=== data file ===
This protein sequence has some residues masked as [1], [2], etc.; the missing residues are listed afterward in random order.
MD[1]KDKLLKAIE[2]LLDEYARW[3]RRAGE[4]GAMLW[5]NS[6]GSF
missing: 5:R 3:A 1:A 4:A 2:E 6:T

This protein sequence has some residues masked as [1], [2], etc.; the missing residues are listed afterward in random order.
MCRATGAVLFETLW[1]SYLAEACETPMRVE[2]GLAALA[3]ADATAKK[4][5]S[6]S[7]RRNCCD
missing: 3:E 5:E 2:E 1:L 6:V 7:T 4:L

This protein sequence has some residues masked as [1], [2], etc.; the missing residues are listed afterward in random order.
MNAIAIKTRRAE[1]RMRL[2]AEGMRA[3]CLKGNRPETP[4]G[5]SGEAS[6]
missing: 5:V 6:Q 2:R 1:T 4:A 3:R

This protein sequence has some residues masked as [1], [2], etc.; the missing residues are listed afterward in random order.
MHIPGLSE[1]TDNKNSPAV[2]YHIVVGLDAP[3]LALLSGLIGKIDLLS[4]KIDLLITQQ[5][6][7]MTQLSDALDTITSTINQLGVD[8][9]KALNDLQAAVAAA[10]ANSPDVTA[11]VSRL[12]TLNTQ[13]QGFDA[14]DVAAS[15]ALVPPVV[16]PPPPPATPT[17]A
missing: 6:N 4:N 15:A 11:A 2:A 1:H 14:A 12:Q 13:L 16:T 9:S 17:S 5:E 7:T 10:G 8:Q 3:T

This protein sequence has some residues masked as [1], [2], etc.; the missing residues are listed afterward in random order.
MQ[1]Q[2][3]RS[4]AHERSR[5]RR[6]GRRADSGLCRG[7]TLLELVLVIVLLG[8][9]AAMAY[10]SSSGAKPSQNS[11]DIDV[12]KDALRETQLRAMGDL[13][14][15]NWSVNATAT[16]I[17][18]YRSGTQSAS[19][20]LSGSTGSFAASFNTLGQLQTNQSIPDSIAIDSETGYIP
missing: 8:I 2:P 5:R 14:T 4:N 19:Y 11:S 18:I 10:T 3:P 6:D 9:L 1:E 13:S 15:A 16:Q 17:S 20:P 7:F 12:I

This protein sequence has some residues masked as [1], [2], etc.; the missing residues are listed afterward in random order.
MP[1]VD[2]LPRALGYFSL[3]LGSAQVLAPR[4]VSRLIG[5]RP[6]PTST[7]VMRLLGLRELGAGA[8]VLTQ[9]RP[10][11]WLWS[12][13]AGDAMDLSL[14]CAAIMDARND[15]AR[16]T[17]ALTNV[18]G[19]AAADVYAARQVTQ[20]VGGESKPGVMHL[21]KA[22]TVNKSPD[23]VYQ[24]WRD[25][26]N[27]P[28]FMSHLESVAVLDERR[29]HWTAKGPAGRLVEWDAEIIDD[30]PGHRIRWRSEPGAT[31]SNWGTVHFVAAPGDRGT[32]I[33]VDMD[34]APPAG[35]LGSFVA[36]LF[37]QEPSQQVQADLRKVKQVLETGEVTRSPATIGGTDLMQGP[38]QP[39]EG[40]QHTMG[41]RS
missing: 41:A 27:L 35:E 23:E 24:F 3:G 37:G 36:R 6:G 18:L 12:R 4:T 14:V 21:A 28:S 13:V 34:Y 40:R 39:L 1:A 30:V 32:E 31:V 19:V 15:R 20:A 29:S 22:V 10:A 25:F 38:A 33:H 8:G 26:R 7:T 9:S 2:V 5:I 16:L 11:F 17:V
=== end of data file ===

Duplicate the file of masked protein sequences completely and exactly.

This protein sequence has some residues masked as [1], [2], etc.; the missing residues are listed afterward in random order.
MD[1]KDKLLKAIE[2]LLDEYARW[3]RRAGE[4]GAMLW[5]NS[6]GSF
missing: 5:R 3:A 1:A 4:A 2:E 6:T

This protein sequence has some residues masked as [1], [2], etc.; the missing residues are listed afterward in random order.
MCRATGAVLFETLW[1]SYLAEACETPMRVE[2]GLAALA[3]ADATAKK[4][5]S[6]S[7]RRNCCD
missing: 3:E 5:E 2:E 1:L 6:V 7:T 4:L

This protein sequence has some residues masked as [1], [2], etc.; the missing residues are listed afterward in random order.
MNAIAIKTRRAE[1]RMRL[2]AEGMRA[3]CLKGNRPETP[4]G[5]SGEAS[6]
missing: 5:V 6:Q 2:R 1:T 4:A 3:R

This protein sequence has some residues masked as [1], [2], etc.; the missing residues are listed afterward in random order.
MHIPGLSE[1]TDNKNSPAV[2]YHIVVGLDAP[3]LALLSGLIGKIDLLS[4]KIDLLITQQ[5][6][7]MTQLSDALDTITSTINQLGVD[8][9]KALNDLQAAVAAA[10]ANSPDVTA[11]VSRL[12]TLNTQ[13]QGFDA[14]DVAAS[15]ALVPPVV[16]PPPPPATPT[17]A
missing: 6:N 4:N 15:A 11:A 2:A 1:H 14:A 12:Q 13:L 16:T 9:S 17:S 5:E 7:T 10:G 8:Q 3:T

This protein sequence has some residues masked as [1], [2], etc.; the missing residues are listed afterward in random order.
MQ[1]Q[2][3]RS[4]AHERSR[5]RR[6]GRRADSGLCRG[7]TLLELVLVIVLLG[8][9]AAMAY[10]SSSGAKPSQNS[11]DIDV[12]KDALRETQLRAMGDL[13][14][15]NWSVNATAT[16]I[17][18]YRSGTQSAS[19][20]LSGSTGSFAASFNTLGQLQTNQSIPDSIAIDSETGYIP
missing: 8:I 2:P 5:R 14:T 4:N 19:Y 11:S 18:I 10:T 3:P 6:D 9:L 1:E 13:S 15:A 16:Q 17:S 20:P 7:F 12:I

This protein sequence has some residues masked as [1], [2], etc.; the missing residues are listed afterward in random order.
MP[1]VD[2]LPRALGYFSL[3]LGSAQVLAPR[4]VSRLIG[5]RP[6]PTST[7]VMRLLGLRELGAGA[8]VLTQ[9]RP[10][11]WLWS[12][13]AGDAMDLSL[14]CAAIMDARND[15]AR[16]T[17]ALTNV[18]G[19]AAADVYAARQVTQ[20]VGGESKPGVMHL[21]KA[22]TVNKSPD[23]VYQ[24]WRD[25][26]N[27]P[28]FMSHLESVAVLDERR[29]HWTAKGPAGRLVEWDAEIIDD[30]PGHRIRWRSEPGAT[31]SNWGTVHFVAAPGDRGT[32]I[33]VDMD[34]APPAG[35]LGSFVA[36]LF[37]QEPSQQVQADLRKVKQVLETGEVTRSPATIGGTDLMQGP[38]QP[39]EG[40]QHTMG[41]RS
missing: 41:A 27:L 35:E 23:E 24:F 3:G 37:G 36:R 6:G 18:L 12:R 4:T 14:V 21:A 28:S 13:V 34:Y 40:R 39:L 1:A 30:V 32:E 31:V 19:V 15:R 20:A 29:S 22:V 10:A 25:F 38:A 33:H 8:G 26:R 7:T 9:S 2:V 5:I 16:L 11:F 17:V